‘Eligible candidates have a fundamental right to be considered for promotion against the available vacancy and promoted if adjudged suitable’ says Supreme Court.

  1. M. Singh Vs. Union of India[1] where the issue was that whether eligible candidates have a fundamental right to promotion in case of any vacancy if the candidate is suitable. The appellant was Major General in the Indian army and a post of Lieutenant General was vacant at that time. Being the senior most officers he was eligible for promotion and the vacancy. The appellant requested a Selection Committee so as to consider his promotion. The Committee, but, gave its decision just two days before his retirement. At this stage, the President ordered that the Appellant’s term of service should be extended. The Committee however declined. An appeal was hence laid before the Supreme Court. Now, the main questioned which arose in the SC was that whether the non-consideration of the General’s claim would violate his fundamental rights under Article 14 and 16. The Court gave the order that this would amount to a breach of his fundamental right as he was capable for the post but was not uplifted to the post. Thereafter, he was given an extension of service for 2 years by the President and was hence promoted.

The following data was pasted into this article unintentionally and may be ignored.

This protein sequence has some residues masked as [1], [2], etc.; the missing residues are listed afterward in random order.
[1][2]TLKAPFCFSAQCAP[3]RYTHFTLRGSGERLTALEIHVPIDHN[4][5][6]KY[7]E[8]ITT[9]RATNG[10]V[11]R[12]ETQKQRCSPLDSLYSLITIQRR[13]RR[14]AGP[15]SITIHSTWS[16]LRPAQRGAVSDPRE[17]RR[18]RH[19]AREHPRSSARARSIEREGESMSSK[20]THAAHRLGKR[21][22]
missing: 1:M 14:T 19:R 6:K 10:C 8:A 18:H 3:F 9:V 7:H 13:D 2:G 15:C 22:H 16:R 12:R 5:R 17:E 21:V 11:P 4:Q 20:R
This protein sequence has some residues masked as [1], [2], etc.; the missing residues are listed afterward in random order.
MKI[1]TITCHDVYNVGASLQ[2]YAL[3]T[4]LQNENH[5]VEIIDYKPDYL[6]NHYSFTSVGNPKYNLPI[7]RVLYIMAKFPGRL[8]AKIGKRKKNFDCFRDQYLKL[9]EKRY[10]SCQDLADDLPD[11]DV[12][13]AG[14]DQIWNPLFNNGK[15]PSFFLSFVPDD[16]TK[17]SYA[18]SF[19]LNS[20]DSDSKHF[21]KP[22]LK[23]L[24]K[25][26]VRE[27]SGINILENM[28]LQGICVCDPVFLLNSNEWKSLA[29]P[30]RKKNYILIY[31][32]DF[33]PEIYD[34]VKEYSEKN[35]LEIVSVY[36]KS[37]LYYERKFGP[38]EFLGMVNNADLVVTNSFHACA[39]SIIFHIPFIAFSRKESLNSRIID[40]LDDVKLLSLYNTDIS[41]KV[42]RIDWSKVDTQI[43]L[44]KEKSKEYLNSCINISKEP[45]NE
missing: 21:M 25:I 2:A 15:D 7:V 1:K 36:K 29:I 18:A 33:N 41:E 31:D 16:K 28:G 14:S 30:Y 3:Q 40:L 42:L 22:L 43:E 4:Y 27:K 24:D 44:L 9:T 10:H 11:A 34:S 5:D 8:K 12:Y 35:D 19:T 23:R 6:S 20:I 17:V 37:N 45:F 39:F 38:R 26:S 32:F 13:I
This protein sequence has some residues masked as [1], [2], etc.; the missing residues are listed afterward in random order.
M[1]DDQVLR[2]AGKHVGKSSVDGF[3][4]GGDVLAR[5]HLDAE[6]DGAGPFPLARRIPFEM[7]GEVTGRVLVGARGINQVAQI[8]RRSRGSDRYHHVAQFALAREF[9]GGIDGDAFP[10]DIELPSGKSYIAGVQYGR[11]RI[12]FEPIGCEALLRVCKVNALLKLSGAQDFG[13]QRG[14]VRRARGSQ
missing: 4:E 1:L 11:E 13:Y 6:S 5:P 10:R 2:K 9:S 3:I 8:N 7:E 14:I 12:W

The clause (1) of Article 16 is a facet of Article 14. The clause said to promote equality of opportunity. Every employee has a right to rise from the initial post to a higher one. Article 16(1) provides that every employee eligible for promotion will be considered for promotion. Equality in opportunity provided in Article 16(1) means, consideration for promotion. In